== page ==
Quaker Chemical and Houghton International stated Tuesday that they expect the United States Federal Trade Commission to approve their proposed merger and for the deal to close within the next few months.
Quaker Chemical announced in April 2017 an agreement to acquire Houghton International, a deal combining two of the worlds largest suppliers of metalworking fluids. Houghton is owned by Indian conglomerate Hinduja Group through its lubricant business Gulf Oil. The deal calls for Hinduja to take a nearly 25 percent stake in the combined company and to be given three seats on its board of directors. The transaction requires approval from Quakers shareholders as well as approval from governing bodies in several regions.
Last July Quaker announced it was in discussion with the European Commission and FTC regarding its combination with Houghton. Based on those discussions, Quaker expected the remedy would involve a divestment of product lines that, in total, account for approximately 3 percent or less of the revenues of the combined company.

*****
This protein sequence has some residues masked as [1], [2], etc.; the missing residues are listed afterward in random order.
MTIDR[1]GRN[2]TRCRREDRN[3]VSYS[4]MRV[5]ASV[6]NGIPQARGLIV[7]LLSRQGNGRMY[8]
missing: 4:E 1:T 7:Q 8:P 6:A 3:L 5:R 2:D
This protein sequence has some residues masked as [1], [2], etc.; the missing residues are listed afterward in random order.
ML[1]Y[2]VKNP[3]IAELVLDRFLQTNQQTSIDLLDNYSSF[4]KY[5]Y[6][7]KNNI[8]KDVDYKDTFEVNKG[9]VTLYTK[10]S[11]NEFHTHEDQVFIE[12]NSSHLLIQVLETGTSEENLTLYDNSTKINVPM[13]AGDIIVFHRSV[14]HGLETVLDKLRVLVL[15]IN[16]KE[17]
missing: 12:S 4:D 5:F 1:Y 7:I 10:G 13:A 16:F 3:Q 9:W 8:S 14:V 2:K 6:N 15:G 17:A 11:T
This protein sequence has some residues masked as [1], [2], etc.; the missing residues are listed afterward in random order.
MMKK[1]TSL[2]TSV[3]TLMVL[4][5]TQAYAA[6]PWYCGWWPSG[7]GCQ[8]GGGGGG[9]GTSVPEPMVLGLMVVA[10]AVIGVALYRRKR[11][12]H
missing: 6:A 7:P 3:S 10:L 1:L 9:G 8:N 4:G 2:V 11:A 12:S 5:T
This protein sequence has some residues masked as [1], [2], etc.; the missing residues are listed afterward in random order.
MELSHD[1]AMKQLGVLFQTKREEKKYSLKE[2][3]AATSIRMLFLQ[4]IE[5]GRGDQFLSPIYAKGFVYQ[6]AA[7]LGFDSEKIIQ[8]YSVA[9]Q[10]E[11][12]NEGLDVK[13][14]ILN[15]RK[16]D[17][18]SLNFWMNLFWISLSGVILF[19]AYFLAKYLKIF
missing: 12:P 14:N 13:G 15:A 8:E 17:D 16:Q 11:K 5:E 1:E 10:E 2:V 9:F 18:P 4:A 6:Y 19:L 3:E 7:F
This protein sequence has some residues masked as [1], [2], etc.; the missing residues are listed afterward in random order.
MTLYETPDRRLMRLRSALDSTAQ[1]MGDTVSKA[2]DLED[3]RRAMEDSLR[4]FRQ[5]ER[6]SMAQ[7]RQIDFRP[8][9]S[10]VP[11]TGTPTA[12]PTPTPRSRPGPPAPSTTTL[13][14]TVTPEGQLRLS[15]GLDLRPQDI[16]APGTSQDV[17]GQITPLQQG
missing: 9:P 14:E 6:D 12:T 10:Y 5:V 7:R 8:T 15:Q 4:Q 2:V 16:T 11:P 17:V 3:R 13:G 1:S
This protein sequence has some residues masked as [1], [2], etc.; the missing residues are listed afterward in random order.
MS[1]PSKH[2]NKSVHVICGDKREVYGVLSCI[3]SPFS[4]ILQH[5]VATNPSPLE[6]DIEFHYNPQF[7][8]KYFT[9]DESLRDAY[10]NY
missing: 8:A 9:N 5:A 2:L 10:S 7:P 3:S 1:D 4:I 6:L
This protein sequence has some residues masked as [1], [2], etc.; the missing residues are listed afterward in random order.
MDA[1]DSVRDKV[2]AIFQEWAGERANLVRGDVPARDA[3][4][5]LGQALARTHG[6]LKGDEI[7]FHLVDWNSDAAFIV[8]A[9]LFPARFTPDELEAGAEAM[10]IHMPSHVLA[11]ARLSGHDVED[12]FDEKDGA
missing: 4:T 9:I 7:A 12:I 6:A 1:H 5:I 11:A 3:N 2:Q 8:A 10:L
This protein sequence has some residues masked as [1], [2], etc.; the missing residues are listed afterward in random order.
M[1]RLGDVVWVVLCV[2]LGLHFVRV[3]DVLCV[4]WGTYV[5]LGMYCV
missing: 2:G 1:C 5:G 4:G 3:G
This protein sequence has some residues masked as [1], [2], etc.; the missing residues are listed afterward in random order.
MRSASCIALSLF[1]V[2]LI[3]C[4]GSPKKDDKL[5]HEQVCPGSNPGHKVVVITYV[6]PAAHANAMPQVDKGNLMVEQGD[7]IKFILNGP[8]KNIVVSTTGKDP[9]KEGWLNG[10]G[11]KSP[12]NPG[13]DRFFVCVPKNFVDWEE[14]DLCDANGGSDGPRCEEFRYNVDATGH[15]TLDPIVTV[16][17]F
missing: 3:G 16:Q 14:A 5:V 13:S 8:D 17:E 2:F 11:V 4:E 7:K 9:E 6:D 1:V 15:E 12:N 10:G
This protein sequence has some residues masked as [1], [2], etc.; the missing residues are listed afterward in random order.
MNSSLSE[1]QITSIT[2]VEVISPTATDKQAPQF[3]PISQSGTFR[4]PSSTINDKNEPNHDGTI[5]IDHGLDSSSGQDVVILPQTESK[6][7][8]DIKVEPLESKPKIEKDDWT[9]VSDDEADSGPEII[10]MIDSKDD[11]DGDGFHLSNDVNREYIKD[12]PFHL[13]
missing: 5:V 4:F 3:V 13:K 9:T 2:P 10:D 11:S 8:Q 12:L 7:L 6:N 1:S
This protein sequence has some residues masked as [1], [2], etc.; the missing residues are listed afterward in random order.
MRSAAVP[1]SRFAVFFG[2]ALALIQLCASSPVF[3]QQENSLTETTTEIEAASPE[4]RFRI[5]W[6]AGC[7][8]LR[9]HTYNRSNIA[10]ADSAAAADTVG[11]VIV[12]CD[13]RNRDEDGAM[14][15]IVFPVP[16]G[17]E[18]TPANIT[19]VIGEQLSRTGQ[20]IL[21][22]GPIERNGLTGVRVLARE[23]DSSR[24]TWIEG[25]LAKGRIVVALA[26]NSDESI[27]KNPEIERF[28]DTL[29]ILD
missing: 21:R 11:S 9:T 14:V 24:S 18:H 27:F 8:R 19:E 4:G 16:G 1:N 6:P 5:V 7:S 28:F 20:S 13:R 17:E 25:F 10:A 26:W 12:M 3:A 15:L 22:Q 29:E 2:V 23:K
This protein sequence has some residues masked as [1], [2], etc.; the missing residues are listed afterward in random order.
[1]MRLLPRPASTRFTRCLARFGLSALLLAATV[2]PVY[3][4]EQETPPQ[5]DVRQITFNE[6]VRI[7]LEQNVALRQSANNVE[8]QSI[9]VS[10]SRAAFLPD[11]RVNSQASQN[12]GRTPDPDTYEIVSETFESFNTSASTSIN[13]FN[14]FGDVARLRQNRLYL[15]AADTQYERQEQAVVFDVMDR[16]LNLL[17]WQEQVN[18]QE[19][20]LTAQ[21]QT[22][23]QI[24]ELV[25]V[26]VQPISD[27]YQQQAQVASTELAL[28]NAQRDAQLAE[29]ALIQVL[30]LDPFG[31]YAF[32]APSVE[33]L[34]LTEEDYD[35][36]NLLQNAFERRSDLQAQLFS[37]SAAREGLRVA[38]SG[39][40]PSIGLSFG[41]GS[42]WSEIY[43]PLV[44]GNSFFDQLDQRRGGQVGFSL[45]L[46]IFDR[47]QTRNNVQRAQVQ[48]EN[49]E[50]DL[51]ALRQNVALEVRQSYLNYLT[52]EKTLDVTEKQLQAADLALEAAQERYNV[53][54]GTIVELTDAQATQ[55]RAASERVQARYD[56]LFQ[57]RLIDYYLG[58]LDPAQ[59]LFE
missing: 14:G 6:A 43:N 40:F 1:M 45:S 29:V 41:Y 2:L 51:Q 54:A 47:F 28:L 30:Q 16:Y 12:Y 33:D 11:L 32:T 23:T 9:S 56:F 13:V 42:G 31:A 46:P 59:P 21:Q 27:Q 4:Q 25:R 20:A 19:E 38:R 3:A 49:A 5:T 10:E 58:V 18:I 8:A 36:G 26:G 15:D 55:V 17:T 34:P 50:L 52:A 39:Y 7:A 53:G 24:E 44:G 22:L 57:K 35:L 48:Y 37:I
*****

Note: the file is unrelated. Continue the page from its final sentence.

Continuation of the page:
Conshohocken, Pennsylvania-based Quaker said it remains in productive discussions with the FTC but that the process is taking longer than anticipated. Given the time lapse since Quakers initial filing, the FTC has requested updated information as part of their approval process, Quaker stated in yesterdays news release.
In addition, the government shutdown in the U.S. increases the uncertainty of the timeline to receive final approval. The proposed remedy being discussed with the FTC continues to be consistent with Quakers previous guidance that the total divested product lines will be approximately 3 percent of the companies revenue.
On Dec. 11 the European Commission conditionally approved the merger, including the divestment proposed by Quaker and Houghton. Quaker expects final approval from the commission once the final purchase agreement is in place and agreed upon by Quaker, Houghton and the buyer of the divested product lines.
Quaker Chemicals sales are dominated by metalworking fluids used in the production of primary metals, and Houghton mainly supplies metal removal fluids used in processes such as drilling, grinding and cutting. The combined company is expected to derive 55 percent of its revenue from sales of metal removal fluids, 38 percent from products used in production of primary metals and 7 percent from other products.